You have to look at it like, if I chase this guy who possibly has a gun and he gets hit by a car, what will I be charged with criminal negligence or possible armed suspect that I did not see the gun. That role of the dice is greater than me driving to the next call and writing a report. These are things we’re going to have to weigh when we’re running past a group of guys on the corner. We run the risk of being criminally charged [sic]. (Key 2015)

The second unidentified officer conveyed a similar sentiment when he explained how the entire Baltimore Police Department was depolicing: We’re now in the total reactive mode. This is the result you get. Ultimately it does a disservice to the law-abiding citizens. It does a disservice to business owners, to everybody. But the criminal element, they know that pretty much the whole police department has shifted to a reactive side. You have no more initiated stop. You know, an officer is worried. He’s riding down the street. Even although you have a reasonable suspicion and you see a guy or girl walking down the street and there’s a bulge coming in from their waistband. And there’s different characteristics that

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we’re trained for to look for in an armed person. And I can tell you this and it’s the truth. Nine out of ten times that officer’s going to keep on driving [sic]. (Key 2015)

The statements by the officers created some controversy, and while Baltimore police commissioner Anthony Batts assured the public the officers were not holding back, he did suggest that many of his officers were worried. As he explained, “There are people, and they’ve said to me, ‘If I get out of my car and make a stop for a reasonable suspicion that leads to probable cause but I make a mistake on it, will I be arrested?’ They pull up to a scene and another officer has done something that they don’t know it may be illegal, will they be arrested for it? Those are things they are asking [sic]” (Linderman 2015). Although Commissioner Batts did not suggest the police were engaged in depolicing, the possibility was present in that scenario. And although he did not believe depolicing was going on in his agency, local citizens had another opinion. One Baltimore citizen stated, “Before it was over-policing. Now there’s no police” (Linderman 2015). He explained, “People feel as though they can do things and get away with it. I see people walking with guns almost every single day, because they know the police aren’t pulling them up like they used to [sic]” (Linderman 2015). He continued, “Usually, you can’t walk up and down the street drinking or smoking weed. Now, people are everywhere smoking weed, and police just ride by, look at you, and keep going. There used to be police on every corner. I don’t think they’ll be back this summer” (Linderman 2015). Even without the issuance of a consent decree, in the wake of riots, it appeared depolicing had come to Baltimore.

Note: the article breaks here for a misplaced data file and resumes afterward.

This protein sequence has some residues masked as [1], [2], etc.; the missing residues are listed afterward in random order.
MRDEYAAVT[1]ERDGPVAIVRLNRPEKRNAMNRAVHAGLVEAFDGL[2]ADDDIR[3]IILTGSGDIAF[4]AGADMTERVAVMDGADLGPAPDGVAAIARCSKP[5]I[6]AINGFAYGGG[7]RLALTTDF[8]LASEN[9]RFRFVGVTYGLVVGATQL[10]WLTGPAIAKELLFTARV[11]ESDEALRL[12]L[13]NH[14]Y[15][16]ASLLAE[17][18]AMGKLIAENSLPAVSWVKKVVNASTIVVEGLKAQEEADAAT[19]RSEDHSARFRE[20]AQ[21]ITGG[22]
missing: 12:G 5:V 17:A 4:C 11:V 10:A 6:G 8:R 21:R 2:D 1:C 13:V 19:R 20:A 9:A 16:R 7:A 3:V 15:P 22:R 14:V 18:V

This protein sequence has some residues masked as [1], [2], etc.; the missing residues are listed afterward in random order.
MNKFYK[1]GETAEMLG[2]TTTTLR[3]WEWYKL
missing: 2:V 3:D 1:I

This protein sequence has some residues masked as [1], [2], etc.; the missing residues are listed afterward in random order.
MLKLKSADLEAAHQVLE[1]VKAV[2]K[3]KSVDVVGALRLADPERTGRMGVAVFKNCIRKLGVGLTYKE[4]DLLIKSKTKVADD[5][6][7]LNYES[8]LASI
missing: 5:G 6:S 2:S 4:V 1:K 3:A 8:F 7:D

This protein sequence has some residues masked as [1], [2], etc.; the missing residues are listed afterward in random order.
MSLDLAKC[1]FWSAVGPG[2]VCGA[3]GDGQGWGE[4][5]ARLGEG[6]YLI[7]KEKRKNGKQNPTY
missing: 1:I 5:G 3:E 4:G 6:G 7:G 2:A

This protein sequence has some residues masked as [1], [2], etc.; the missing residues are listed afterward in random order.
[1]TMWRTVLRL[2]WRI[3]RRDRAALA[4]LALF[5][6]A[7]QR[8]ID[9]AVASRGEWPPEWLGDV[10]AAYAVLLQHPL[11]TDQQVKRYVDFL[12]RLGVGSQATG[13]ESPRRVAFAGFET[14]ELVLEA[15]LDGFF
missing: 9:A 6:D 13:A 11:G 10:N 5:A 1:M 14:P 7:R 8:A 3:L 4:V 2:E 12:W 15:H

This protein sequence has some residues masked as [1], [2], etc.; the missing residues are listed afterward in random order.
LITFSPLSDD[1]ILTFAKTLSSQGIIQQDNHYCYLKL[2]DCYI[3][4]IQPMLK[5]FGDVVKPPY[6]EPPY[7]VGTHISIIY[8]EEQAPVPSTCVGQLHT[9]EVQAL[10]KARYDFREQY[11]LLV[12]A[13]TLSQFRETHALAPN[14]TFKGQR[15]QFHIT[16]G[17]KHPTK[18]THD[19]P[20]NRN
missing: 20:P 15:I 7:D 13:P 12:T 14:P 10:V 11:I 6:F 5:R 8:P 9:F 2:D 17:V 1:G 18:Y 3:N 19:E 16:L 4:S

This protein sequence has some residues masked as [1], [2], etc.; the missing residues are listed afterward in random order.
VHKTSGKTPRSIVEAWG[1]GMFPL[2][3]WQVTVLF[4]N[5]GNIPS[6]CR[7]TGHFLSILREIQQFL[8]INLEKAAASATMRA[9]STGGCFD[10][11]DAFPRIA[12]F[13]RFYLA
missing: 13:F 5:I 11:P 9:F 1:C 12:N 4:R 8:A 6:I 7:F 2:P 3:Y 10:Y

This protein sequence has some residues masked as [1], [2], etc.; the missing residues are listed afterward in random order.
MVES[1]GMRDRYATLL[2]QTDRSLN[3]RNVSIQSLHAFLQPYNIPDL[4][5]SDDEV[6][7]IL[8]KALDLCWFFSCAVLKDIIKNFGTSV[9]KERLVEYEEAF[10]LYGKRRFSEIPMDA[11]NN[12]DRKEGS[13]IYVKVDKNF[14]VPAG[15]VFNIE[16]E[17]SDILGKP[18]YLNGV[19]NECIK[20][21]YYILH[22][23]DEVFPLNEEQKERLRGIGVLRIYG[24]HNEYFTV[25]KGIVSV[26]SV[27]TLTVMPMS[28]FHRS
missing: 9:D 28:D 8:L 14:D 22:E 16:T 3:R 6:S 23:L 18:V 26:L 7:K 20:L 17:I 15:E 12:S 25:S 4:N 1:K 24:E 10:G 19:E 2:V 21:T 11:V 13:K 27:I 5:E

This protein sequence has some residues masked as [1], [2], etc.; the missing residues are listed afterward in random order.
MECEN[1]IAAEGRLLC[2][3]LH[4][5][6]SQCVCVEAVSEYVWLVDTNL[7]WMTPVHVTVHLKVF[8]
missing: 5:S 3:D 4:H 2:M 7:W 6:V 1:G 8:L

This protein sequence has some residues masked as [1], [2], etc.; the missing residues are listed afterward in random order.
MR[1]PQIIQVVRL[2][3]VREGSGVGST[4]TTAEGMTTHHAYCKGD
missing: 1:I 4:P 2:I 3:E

Racial Profiling

In addition to the riots and consent decrees, another highly cited causative factor of depolicing prevalent in the literature is racial profiling (Bridegam 2005; Cooper 2003, 2006, 2009; Mac Donald 2005; Rojek, Rosenfeld, and Decker 2004; Rushin and Edwards 2017). Although racial discrimination by the police has been a common concern in America, the phrase “racial profiling” did not enter the lexicon until the 1990s (Novak 2004). In a very specific context it has come to refer to officers’ use of race to identify suspicious individuals, stop them—either through traffic stops or temporary investigative detentions